Have you ever wondered what is the function of having a rich emotional vocabulary and hence being able to express our feelings easily based on our life experiences?
The Costs Of Societal Conditioning
The average person seems to verbally express about 8 emotional words that they are familiar with. It seems that we almost owe it to our teachers and parents for either teaching it well or not doing enough to nourish our emotional health because our younger years of 1-12 were critical years when we learnt to be angry, calm, happy and tense and a whole host of other emotions. Why such an assertion?
Men especially may have grown up with certain messages that they were pummeled with unconsciously by default just by being Male. By now, many of these issues don’t register. For e.g. do you recall and still have strong beliefs that Men don’t cry so “be strong” or uttered these assertions like Don’t be a woman or Only women whine. Simple as these stereotypes are, we don’t need to go too deep to realize that we are already inhibited by societal expectations about how a male should and should not behave. Some of the repercussions of these messages manifests in men not expressing themselves when they are vulnerable, distressed or even joyful and happy. They seem restricted to go back to the inner child, the part that all of us have and are yearning to go back to. Have you also noticed how some leaders are so alpha male, having foolish perceptions that they have to be tough, serious and strong rather than vulnerable open and expressive sometimes.
Hence many males go about their lives having feelings but masking them from society. Even when something is funny, they may grin on the outside but laugh inside hence living double lives in one body. Our wives, girlfriends and colleagues sometimes wonder if we are just a physical body with a faded emotional system or one that refuses to blend in with the emotional climate of happiness where others are staying in. Do men sometimes fail to just allow themselves to be and that is feel what they are feeling and express and share what’s going on inside? If men allow this to happen, they enhance communication, connection, affection and hence invite themselves to experience a whole range of feelings, emotions and experiences which make life worth living. Much too often, expressive men can be perceived as more feminine by the typical alpha male and because of this association, they rather just recoil back into their own shell and retreat in silence. I think it is really about time that men realize that some of their conditioning have resulted in loneliness and helplessness. Check www.mkpau.org, a not-for-profit organization dedicated to nurturing authentic men.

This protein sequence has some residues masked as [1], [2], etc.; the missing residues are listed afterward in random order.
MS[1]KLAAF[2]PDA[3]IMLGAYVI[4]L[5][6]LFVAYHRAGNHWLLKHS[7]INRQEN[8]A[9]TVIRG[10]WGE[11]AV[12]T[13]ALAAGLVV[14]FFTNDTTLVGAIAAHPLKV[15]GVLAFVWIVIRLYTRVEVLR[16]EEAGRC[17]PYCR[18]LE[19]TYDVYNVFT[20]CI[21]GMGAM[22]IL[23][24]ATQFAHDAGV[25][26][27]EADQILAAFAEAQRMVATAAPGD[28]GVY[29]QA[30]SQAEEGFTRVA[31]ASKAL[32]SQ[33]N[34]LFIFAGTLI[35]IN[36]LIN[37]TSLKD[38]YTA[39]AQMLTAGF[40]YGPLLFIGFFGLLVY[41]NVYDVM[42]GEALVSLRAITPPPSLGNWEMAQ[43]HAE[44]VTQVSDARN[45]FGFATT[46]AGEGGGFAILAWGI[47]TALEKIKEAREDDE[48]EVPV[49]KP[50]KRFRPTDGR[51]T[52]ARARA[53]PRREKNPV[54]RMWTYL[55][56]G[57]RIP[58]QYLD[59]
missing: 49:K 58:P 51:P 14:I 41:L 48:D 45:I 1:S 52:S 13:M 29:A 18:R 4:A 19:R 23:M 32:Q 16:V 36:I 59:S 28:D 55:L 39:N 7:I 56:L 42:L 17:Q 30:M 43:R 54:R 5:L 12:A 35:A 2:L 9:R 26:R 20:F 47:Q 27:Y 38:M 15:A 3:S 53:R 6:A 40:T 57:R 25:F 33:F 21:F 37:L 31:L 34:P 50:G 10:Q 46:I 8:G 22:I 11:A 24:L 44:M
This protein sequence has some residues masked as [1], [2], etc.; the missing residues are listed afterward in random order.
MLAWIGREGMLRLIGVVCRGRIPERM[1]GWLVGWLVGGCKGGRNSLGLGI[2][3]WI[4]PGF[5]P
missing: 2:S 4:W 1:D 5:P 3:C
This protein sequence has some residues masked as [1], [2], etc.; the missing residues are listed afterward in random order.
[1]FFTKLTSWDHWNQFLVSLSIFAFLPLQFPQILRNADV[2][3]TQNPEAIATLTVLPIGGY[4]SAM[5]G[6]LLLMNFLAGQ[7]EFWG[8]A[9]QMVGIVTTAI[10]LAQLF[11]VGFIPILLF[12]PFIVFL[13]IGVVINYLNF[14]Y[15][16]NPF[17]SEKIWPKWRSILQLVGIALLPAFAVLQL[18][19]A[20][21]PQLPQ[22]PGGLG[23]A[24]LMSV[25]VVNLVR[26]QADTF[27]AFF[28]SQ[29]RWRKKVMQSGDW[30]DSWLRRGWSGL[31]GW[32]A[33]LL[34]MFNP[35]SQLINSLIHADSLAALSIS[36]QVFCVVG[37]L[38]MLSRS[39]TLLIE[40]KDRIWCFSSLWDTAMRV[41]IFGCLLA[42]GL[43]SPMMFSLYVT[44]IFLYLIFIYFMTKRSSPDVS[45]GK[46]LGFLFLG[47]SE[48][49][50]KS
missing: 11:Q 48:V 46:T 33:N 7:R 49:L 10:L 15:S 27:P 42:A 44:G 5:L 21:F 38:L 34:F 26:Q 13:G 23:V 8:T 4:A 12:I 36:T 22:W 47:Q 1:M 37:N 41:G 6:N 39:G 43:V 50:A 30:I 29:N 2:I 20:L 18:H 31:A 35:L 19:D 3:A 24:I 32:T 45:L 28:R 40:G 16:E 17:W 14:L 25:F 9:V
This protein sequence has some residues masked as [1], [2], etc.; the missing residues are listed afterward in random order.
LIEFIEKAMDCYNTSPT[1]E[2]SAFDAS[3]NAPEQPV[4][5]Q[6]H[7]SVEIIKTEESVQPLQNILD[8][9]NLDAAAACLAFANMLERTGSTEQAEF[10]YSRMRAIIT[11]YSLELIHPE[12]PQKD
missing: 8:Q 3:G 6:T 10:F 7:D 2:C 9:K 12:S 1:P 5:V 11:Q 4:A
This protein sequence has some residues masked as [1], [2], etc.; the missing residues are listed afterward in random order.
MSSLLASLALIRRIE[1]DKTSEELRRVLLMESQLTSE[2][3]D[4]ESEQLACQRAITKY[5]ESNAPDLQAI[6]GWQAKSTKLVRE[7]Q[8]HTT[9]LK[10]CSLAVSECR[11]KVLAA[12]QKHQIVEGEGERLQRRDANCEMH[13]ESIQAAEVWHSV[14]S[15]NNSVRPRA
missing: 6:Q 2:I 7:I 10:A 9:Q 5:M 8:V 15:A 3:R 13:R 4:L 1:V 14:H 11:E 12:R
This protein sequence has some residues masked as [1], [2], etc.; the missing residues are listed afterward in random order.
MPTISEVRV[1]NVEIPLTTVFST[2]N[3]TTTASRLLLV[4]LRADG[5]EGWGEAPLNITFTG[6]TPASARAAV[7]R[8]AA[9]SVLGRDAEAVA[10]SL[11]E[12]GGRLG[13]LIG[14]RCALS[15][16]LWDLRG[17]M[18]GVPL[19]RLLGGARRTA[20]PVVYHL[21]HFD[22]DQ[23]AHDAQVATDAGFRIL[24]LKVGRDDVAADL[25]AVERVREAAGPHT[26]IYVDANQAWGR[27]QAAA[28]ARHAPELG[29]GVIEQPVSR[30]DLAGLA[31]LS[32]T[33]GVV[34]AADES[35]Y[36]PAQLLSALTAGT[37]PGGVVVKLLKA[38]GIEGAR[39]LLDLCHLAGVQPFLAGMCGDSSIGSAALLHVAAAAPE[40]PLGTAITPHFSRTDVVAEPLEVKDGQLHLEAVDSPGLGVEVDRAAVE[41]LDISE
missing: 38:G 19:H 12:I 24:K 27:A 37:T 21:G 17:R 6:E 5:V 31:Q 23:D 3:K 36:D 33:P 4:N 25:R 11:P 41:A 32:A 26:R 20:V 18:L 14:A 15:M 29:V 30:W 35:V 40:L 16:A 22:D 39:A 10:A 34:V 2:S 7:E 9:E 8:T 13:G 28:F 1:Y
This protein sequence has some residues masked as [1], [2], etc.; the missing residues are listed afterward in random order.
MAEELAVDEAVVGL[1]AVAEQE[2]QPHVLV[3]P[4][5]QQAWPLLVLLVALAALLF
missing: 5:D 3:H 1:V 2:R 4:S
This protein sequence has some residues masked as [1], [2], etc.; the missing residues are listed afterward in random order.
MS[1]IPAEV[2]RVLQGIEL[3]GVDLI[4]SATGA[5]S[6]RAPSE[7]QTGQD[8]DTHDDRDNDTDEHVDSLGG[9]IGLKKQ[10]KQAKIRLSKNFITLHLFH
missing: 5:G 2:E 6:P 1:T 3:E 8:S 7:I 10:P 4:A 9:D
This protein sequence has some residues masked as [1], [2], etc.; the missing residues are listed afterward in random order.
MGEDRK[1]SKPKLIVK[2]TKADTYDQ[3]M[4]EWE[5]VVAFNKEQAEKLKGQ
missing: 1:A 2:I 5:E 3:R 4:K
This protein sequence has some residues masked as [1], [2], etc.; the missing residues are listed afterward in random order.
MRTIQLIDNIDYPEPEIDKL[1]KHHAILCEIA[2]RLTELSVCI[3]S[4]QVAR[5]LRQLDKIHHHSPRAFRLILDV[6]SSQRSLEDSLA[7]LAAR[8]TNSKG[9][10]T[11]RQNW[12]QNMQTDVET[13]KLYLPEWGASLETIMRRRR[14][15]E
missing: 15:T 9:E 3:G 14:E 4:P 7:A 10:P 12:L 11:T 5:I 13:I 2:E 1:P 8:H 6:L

What’s So Important About Expressing Feelings?
Putting feelings into words makes sadness and anger less intense. That’s why even talking to a therapist – or even a sympathetic bartender – often makes people feel better. They said talking about negative feelings activates a part of the brain responsible for impulse control. What they found is that when people attached a word like angry to an angry-looking face, the response in the amygdala portion of the brain that handles fear, panic and other strong emotions decreased. “This region of the brain seems to be involved in putting on the brakes,” or dampen down the responses in the basic emotional circuits in the brain said University of California, LA, researcher Matthew Lieberman, whose study appears in the journal Psychological Science.
When we don’t express feelings, or use feeling words, the brain tries to figure out the source of the troubling thought and why it exists and when it can’t quite figure what it really feels, a mental-emotional puzzle presents itself as it tries to figure out which specific emotion directly relates to the event. When the labeling is accurate, the brain actually relaxes and has a buffer effect on fear, panic and anger. “By simply putting the name to an emotion, the person doesn’t feel like they’ve come to any new insight. And yet we see this dampening response anyway” says Lieberman.
Back To Basics
Exercise 1: Brainstorming Emotions
Try brainstorming a list of emotions and stay with it for as long as you can. On average, you should try to think of 25. If you have exhausted all thoughts, try to Google/Yahoo for a list of emotions and check which ones you are familiar with. Attempt to form complete sentences with these emotions based on your past experience.
For example, I felt very angry with my brother for locking me in a cupboard and not responding to my screams as it was getting difficult to breathe in it.
Exercise 2: Write About How You Feel
Writing may be a useful way to explore your feelings. I have personally found that when I was upset with someone and did not feel like speaking to them, I’d write an email and save it for later. It would immediate reduce a large amount of tension, perhaps the act of having let it out of my system and releasing what exactly was the cause and consequences of the other person’s actions.
Exercise 3: Self-disclosure
Try expressing yourself in public or in a group of people you know. This can be about an opinion about anything especially if you are used to keeping it to yourself. People who express themselves are generally happier, less tense and have less to hide. They are comfortable with themselves and have less hang-ups about what others think about them, in essence stronger self-acceptance. This allows such people to have better self-esteem, self-worth and confidence about their thoughts, beliefs and perceptions. When we express ourselves either through writing or speaking, we affirm what we think and feel. Minimizing or suppressing has the effect of bottling up and not clarifying what we are going through inside. It starts to look like a flooded drain with murky water, silt, dirt and leaves start to build and block passages for flow to happen.